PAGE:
the problem with dedicated bioenergy crops on degraded lands

Sometimes I find it hard to understand the aggressive funding in the US towards dedicated bioenergy crops – crops like switchgrass and miscanthus that proponents argue can be grown on degraded land (land that we wouldn’t be able to grow other crops) with little or no fertilizer or water.

This recent study is one example, but I’m sure there is more evidence out there or soon to be published that really questions the validity of this approach.

They found that growing switchgrass and reed canary grass on low yielding land, not surprisingly, also had low yields for switchgrass and canary grass biomass.  Interestingly, they found little or no impact of fertilizer on yields.  In their discussion they point out that this maybe due to the type of soil.  They also discuss that water may be a limiting factor, but they did not do rigorous measurements of the water levels and they didn’t have a well watered control plot, so it is unclear if this is the cause of the low yield.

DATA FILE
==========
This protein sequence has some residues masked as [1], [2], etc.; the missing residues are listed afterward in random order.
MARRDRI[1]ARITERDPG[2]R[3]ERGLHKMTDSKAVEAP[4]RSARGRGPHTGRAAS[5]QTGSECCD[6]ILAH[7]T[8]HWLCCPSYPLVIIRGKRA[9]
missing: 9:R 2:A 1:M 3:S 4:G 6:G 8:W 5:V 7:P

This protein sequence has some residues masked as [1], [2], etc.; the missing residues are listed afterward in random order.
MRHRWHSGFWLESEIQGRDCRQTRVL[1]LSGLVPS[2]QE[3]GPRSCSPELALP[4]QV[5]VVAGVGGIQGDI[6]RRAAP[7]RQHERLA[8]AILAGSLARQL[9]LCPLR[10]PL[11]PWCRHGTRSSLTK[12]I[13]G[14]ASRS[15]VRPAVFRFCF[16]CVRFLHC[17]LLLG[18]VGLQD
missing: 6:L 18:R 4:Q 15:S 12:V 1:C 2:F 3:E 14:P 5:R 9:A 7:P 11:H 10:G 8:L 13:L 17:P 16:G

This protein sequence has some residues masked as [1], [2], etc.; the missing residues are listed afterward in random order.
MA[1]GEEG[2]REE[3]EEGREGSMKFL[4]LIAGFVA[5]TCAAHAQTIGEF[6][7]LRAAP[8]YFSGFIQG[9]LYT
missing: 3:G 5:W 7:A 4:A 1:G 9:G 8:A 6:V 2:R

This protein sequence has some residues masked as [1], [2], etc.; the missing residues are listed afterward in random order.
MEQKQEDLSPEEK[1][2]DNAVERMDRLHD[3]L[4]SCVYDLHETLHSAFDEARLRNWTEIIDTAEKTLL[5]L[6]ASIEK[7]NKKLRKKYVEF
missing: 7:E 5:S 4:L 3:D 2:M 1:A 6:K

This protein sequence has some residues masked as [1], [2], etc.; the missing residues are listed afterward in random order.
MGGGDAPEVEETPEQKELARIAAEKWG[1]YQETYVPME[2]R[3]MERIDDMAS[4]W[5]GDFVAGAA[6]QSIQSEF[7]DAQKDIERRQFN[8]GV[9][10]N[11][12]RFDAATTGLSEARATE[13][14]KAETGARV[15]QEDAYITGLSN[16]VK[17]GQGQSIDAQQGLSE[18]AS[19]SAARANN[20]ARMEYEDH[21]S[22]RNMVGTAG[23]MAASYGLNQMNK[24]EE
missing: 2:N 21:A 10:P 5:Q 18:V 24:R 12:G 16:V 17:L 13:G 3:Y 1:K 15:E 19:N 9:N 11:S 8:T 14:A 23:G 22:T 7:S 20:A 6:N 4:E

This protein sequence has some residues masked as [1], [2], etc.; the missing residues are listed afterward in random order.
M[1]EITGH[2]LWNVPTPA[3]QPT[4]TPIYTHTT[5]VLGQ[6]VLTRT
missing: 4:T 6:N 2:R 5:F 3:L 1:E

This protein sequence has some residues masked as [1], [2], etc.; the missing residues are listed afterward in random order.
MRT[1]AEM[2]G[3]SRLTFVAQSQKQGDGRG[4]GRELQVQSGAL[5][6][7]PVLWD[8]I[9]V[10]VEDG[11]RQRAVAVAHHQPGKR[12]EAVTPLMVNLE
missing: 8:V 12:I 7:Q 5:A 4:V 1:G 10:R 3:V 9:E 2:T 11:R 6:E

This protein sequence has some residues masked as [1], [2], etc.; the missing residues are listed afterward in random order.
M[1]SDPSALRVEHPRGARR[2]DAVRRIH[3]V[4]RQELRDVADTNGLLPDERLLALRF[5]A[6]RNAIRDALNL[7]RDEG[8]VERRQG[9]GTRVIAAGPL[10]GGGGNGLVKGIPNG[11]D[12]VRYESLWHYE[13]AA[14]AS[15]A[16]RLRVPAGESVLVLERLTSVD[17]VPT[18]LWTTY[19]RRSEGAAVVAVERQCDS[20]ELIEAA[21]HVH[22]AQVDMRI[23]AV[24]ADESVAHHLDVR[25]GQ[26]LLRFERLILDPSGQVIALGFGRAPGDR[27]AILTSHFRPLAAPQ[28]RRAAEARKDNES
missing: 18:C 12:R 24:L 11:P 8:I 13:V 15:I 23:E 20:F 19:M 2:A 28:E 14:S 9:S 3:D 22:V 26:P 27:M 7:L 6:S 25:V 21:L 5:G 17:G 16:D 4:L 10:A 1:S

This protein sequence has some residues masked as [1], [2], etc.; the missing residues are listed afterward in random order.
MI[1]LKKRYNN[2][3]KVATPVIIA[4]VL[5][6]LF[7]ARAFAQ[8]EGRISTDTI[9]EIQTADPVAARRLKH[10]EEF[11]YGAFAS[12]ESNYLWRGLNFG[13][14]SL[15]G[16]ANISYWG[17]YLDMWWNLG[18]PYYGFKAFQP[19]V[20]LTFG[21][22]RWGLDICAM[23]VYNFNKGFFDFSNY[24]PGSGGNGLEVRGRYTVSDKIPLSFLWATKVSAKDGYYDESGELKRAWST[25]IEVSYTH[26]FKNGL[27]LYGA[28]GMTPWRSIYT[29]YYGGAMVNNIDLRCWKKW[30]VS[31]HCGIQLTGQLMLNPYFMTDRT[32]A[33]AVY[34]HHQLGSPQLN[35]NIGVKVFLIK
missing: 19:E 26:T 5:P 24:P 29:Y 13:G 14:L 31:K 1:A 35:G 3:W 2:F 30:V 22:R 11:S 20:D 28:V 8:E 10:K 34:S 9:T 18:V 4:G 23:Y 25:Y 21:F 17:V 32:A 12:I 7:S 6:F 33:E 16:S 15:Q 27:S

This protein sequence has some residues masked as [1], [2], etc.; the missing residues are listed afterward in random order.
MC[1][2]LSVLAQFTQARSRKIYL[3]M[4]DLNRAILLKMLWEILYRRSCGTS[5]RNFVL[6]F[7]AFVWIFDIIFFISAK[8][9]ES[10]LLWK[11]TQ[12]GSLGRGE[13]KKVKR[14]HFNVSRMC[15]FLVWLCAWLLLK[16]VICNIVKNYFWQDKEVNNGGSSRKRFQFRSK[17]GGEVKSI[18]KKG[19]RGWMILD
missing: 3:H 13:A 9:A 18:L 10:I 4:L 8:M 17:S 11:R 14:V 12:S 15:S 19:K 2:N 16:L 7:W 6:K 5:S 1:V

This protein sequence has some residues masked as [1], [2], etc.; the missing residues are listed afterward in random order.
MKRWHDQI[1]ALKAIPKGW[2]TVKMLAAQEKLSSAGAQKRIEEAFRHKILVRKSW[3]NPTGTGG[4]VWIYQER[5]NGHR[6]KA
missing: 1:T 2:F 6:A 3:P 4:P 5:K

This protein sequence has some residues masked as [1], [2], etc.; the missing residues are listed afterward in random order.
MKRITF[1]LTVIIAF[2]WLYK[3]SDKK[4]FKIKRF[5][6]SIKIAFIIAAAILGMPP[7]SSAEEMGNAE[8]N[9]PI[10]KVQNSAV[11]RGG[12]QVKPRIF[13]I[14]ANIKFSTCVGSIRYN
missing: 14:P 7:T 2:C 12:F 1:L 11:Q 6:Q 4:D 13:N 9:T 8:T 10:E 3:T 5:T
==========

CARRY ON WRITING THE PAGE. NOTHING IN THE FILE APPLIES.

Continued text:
Of course, this is 2 locations over 3 years so hard to extrapolate to other locations and conditions, but it certainly indicates that our dream of high yielding energy crops on degraded lands will take more effort, especially in identifying and breeding varieties that are able to grow well with little water and fertilizer.

Shield, I., Barraclough, T., Riche, A., & Yates, N. (2012). The yield response of the energy crops switchgrass and reed canary grass to fertiliser applications when grown on a low productivity sandy soil Biomass and Bioenergy, 42, 86-96 DOI: 10.1016/j.biombioe.2012.03.017

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2 Responses to the problem with dedicated bioenergy crops on degraded lands

  1. Pingback: Jatropha panned on NPR | Energy and the Future

  2. Pingback: Has biofuels led to major land use changes in the US? | Energy and the Future

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